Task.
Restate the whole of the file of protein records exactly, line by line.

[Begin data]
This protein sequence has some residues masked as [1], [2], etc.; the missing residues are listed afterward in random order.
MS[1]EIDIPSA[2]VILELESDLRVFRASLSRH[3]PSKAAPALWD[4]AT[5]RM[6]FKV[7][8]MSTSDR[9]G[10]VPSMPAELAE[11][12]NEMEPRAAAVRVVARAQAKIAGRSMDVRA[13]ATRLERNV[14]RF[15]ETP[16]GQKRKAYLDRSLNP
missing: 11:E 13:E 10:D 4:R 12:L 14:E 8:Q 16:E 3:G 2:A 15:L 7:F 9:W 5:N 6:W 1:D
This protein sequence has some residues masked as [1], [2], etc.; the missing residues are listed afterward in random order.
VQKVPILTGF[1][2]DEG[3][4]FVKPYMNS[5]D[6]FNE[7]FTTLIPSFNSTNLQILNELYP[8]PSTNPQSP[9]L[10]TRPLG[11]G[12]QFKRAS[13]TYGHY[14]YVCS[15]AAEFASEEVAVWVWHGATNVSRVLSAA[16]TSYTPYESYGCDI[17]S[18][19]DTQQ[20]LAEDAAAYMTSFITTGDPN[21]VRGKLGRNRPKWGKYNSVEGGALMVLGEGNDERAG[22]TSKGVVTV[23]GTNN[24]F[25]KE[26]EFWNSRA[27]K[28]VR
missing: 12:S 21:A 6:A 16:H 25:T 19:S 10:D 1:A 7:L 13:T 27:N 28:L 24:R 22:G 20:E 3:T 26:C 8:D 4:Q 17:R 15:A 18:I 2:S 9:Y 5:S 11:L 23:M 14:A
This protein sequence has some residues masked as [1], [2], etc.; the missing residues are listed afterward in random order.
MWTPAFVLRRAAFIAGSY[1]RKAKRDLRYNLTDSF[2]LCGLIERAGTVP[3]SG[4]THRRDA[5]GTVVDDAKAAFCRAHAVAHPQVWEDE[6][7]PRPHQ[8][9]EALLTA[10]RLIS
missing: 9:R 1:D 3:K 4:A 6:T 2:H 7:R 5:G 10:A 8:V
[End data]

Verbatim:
This protein sequence has some residues masked as [1], [2], etc.; the missing residues are listed afterward in random order.
MS[1]EIDIPSA[2]VILELESDLRVFRASLSRH[3]PSKAAPALWD[4]AT[5]RM[6]FKV[7][8]MSTSDR[9]G[10]VPSMPAELAE[11][12]NEMEPRAAAVRVVARAQAKIAGRSMDVRA[13]ATRLERNV[14]RF[15]ETP[16]GQKRKAYLDRSLNP
missing: 11:E 13:E 10:D 4:R 12:L 14:E 8:Q 16:E 3:G 2:A 15:L 7:F 9:W 5:N 6:W 1:D
This protein sequence has some residues masked as [1], [2], etc.; the missing residues are listed afterward in random order.
VQKVPILTGF[1][2]DEG[3][4]FVKPYMNS[5]D[6]FNE[7]FTTLIPSFNSTNLQILNELYP[8]PSTNPQSP[9]L[10]TRPLG[11]G[12]QFKRAS[13]TYGHY[14]YVCS[15]AAEFASEEVAVWVWHGATNVSRVLSAA[16]TSYTPYESYGCDI[17]S[18][19]DTQQ[20]LAEDAAAYMTSFITTGDPN[21]VRGKLGRNRPKWGKYNSVEGGALMVLGEGNDERAG[22]TSKGVVTV[23]GTNN[24]F[25]KE[26]EFWNSRA[27]K[28]VR
missing: 12:S 21:A 6:A 16:H 25:T 19:S 10:D 1:A 7:L 13:T 27:N 28:L 24:R 22:G 20:E 3:T 26:C 8:D 4:Q 17:R 15:A 18:I 2:S 9:Y 5:S 11:L 23:M 14:A
This protein sequence has some residues masked as [1], [2], etc.; the missing residues are listed afterward in random order.
MWTPAFVLRRAAFIAGSY[1]RKAKRDLRYNLTDSF[2]LCGLIERAGTVP[3]SG[4]THRRDA[5]GTVVDDAKAAFCRAHAVAHPQVWEDE[6][7]PRPHQ[8][9]EALLTA[10]RLIS
missing: 9:R 1:D 3:K 4:A 6:T 2:H 7:R 5:G 10:A 8:V